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Posts Tagged ‘Scordatura’

Scordatura – for convenience rather than effect.

Tuesday, February 11th, 2014

Recently, I recorded some string parts for a client, who had written pieces for a string quartet, but only sixteen notes of this fell below the range of the violas by only one semitone. Rather than booking in a cellist and the client paying one musician a minimum two hour session fee to play just 16 notes, with the agreement of the client I detuned my viola by a semitone and played them myself. Because they were covered by higher Bs written an octave above, it wasn’t noticeable that they were out of range at all, and the end result was very satisfactory. Scordatura used more for convenience than effect.

The word ‘Scordatura’ means ‘to mistune’ and it is the technique of changing the conventional tuning on a stringed instrument in order to change the tonal quality or harmonic possibilities of the instruments. Violins, violas and cellos are all tuned in perfect fifths and occasionally the pitch of the strings can be adjusted in order to create a special effect. A famous example of this is at the beginning of Camille Saint-Saens’s symphonic poem ‘Danse Macabre’ (Op. 40), where the solo violin has an E string detuned to an Eb. This creates an interval of a diminished fifth when played with the open A string and is used to describe death as a fiddler summoning all the skeletons from their graves. 

One of the most celebrated innovators of scordatura was Heinrich Ignaz Franz Biber who wrote a collection of fifteen sonatas for violin and continuo, known as the ‘Rosary’ or ‘Mystery’ sonatas. Each sonata employs a different tuning for the instrument. Jeremy Eichler wrote: ‘The alternative tuning, known as scordatura, is not some minor technical detail. Each new configuration is a secret key to an invisible door, unlocking a different set of chordal possibilities on the instrument, opening up alternative worlds of resonance and vibration. The violin quite literally changes the essential qualities of its own voice’. 

The great Italian violin virtuoso and innovator Niccolo Paganini also used scordatura in his first violin concerto, but this was for different reasons. Originally written in the key of D major, he instructed the player to tune the entire violin up a semitone and perform the work in Eb major instead, in order to give the solo part a more brilliant tonal quality.

When writing for string quartet or string orchestra, it’s worth bearing in mind that the bottom note of the cello and viola is a C. This doesn’t necessarily mean that the key of B major or B minor should be avoided, only that the tonic note of this key will fall a semitone below the range of both instruments. Having said that, Ludwig Van Beethoven, perhaps the greatest master of the string quartet, wrote more than one work for this format in the key of Bb major!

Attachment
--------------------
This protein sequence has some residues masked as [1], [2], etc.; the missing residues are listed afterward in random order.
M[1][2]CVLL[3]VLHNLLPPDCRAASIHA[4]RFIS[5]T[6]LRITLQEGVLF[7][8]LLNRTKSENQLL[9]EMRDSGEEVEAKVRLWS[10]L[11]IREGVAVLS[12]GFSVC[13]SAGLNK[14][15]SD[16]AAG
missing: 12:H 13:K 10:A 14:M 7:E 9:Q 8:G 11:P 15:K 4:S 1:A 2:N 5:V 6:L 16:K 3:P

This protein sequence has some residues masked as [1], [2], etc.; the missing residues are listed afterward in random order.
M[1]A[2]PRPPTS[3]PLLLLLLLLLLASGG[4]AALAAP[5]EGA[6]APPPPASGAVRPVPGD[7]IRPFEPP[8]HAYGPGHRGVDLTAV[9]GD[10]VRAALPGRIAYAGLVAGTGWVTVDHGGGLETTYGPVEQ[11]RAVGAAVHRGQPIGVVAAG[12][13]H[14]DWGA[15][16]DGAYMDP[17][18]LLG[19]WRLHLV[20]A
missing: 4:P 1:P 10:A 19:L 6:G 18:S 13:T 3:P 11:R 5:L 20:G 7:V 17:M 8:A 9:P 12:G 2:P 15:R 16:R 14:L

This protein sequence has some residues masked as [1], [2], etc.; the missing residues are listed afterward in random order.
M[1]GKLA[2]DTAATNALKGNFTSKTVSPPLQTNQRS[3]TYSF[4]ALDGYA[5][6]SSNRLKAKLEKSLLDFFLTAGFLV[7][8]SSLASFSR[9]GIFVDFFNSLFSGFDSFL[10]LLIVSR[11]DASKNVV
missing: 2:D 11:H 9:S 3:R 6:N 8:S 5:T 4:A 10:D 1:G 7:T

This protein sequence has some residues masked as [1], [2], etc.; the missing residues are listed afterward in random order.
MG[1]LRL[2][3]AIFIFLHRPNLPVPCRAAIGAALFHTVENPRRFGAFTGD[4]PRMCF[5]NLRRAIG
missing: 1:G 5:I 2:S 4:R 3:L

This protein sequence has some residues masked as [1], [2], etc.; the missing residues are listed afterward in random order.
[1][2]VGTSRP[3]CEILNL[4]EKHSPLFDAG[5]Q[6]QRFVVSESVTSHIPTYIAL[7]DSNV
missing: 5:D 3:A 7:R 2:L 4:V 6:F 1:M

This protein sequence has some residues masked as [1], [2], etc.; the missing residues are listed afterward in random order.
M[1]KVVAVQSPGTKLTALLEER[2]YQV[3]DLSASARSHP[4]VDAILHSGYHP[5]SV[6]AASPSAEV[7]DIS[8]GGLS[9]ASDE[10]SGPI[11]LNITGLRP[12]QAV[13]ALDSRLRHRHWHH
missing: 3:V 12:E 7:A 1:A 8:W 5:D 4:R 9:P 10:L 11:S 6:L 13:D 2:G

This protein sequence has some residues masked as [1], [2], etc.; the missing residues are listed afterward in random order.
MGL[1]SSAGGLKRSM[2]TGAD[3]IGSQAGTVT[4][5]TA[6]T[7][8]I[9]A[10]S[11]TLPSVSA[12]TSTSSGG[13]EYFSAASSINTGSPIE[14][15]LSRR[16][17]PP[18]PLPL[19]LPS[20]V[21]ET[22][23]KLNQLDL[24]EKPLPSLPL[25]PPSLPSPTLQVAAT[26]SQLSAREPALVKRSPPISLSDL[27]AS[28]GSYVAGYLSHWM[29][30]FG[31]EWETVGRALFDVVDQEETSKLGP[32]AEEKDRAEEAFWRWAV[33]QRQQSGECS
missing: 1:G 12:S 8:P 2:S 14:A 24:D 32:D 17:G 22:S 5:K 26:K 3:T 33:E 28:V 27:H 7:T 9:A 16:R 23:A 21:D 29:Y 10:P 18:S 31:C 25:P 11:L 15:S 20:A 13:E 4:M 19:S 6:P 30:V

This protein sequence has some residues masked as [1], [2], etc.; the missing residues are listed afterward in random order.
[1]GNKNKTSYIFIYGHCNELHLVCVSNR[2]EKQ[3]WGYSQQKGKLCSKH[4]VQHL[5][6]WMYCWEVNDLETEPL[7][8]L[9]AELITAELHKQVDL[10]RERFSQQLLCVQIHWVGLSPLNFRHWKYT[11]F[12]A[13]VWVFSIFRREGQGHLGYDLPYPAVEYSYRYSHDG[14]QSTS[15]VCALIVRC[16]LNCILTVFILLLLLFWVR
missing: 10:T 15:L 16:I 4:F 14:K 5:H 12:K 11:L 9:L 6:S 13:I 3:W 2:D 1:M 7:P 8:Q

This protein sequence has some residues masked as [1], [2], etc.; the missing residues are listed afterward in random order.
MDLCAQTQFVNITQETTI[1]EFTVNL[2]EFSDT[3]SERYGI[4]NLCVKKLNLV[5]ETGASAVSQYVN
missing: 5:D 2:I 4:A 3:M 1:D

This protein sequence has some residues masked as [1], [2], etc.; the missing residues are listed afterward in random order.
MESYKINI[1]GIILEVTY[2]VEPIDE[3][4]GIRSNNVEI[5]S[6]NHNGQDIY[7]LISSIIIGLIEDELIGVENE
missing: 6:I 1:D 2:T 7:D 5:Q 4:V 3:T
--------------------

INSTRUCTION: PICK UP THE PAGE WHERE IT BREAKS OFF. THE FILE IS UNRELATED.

Monday, February 8th, 2010

Now, I have to admit I don’t think I’ve used Scordatura more than a handful of times in my entire violin-playing life, but thought it worth writing about anyway as it could be an interesting compositional technique to experiment with in relation to a string arrangement. Scordatura comes from the word ‘Scordare’ which means to ‘mis tune’ and applies to any piece or passage where the normal tuning of the strings is altered. One famous example is the violin solo at the beginning of Saint Saens’ ‘Danse Macabre’ which de-tunes the perfect fifth of the A and E string to a diminished fifth (the E coming down to an E flat) – to represent the dissonant interval of the devil! Some violinists however prefer to simply play the passage with normal tuning so that they don’t have to fiddle around re-tuning the violin during the piece.
Apart from when you want your strings to represent the devil (!) there are other reasons for using Scordatura: one is to extend the range of the instrument down or upwards and the other is to change the tone colour of the instrument, either making it brighter by tuning upwards or mellower by tuning downwards (an example is Paganini’s violin concerto no. 1 in D major which the composer instructed should be played in the key of E flat major by tuning the entire violin up a semitone to create added brightness).
In terms of string playing, I am scratching my head to think of a single instance where I ever de-tuned my violin during a piece of orchestral music, but that’s not to say that an innovative or enterprising composer should be put off from trying it, to create an effect. With a whole section (e.g violas) having a string de-tuned, it could create some striking sonorities and would be well worth trying out if a suitable mood is required from the strings.